Background: The admission of a proportion of disabled people to hostels is inevitably followed by their transfer to nursing homes. Our hypothesis was that such admissions are justified in terms of quality of life and the cost to the community, notwithstanding the necessity of subsequent transfer.Aims: To test this hypothesis by measuring the retention and survival times of residents in hostel and in nursing home; to consider the relevance of these factors to the future policy of the two institutions.Methods: A retrospective study was made of 159 residents admitted over a period of 12 years to a hostel with 32 places. Times spent in the hostel and in the nursing home were recorded. Probabilities of survival in hostel and in nursing home were calculated according to the Kaplan-Meier method. Comparison with the expected survival of a matched cohort of the total population was determined. Estimation was made, using the SAS software package, of the likely number of places needed in nursing homes for residents following transfer.Results: Although the majority of hostel residents eventually needed nursing home care, a worthwhile proportion of their total institutional time (approximately two-thirds) was spent in the hostel. Ongoing support from the personnel in a geriatric service is likely to increase retention time in the hostel. Because of the ultimate outcome for the majority of residents, planning for hostel care should include consideration of places needed in nursing homes.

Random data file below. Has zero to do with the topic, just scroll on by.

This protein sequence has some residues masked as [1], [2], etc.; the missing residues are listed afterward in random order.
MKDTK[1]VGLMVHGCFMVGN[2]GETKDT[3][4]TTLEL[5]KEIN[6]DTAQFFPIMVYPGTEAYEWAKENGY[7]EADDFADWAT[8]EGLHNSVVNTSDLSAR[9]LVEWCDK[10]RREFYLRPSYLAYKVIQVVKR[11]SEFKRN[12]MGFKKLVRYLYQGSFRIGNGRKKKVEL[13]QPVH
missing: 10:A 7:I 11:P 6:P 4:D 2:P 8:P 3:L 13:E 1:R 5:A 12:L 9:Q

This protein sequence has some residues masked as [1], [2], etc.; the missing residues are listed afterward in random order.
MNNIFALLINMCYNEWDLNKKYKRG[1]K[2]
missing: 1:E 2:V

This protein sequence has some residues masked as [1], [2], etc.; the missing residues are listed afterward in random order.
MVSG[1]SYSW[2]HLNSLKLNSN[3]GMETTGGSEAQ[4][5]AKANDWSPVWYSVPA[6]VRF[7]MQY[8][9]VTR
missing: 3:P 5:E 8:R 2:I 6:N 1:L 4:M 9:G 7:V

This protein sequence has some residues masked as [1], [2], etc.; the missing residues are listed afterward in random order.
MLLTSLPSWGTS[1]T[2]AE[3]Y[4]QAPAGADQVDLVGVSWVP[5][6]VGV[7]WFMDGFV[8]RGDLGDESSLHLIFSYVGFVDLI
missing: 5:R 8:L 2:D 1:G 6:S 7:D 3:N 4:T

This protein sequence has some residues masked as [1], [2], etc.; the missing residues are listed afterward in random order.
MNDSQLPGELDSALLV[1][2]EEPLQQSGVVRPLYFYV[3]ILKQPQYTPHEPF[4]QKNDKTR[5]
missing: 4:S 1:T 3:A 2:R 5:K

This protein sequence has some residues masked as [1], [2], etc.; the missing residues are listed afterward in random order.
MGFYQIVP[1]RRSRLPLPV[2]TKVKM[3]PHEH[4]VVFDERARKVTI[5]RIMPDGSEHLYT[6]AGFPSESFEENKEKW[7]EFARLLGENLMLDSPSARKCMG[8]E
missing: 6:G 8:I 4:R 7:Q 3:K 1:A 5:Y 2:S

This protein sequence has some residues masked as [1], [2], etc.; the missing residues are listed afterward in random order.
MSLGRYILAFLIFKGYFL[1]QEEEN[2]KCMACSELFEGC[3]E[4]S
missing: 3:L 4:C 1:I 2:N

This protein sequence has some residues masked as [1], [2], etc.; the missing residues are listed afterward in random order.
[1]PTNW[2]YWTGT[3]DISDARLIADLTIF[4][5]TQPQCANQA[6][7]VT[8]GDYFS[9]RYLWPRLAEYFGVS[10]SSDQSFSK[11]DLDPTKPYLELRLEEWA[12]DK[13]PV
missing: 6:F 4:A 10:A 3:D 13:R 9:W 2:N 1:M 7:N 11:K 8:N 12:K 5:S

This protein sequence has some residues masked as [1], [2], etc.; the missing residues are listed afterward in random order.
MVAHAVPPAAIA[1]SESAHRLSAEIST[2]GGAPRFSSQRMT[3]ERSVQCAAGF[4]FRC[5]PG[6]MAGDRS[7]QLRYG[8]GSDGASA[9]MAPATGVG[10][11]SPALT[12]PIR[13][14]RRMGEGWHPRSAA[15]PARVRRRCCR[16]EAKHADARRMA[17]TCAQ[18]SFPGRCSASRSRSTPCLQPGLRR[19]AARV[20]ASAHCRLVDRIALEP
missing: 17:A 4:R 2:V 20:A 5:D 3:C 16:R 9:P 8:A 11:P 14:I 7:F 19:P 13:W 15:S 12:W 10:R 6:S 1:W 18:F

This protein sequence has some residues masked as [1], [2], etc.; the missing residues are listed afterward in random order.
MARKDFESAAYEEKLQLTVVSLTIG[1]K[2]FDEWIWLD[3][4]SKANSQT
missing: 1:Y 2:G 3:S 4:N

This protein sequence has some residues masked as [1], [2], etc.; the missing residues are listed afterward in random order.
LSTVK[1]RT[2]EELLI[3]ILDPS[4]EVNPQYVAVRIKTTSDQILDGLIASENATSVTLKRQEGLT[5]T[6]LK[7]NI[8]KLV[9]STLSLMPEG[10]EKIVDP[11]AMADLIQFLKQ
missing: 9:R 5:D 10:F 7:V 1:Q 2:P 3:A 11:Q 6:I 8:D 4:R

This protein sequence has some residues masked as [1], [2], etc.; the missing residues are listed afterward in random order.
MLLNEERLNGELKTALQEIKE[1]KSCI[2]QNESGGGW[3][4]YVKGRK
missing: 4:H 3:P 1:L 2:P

|Journal||Australian and New Zealand Journal of Medicine|
|Publication status||Published - 1993|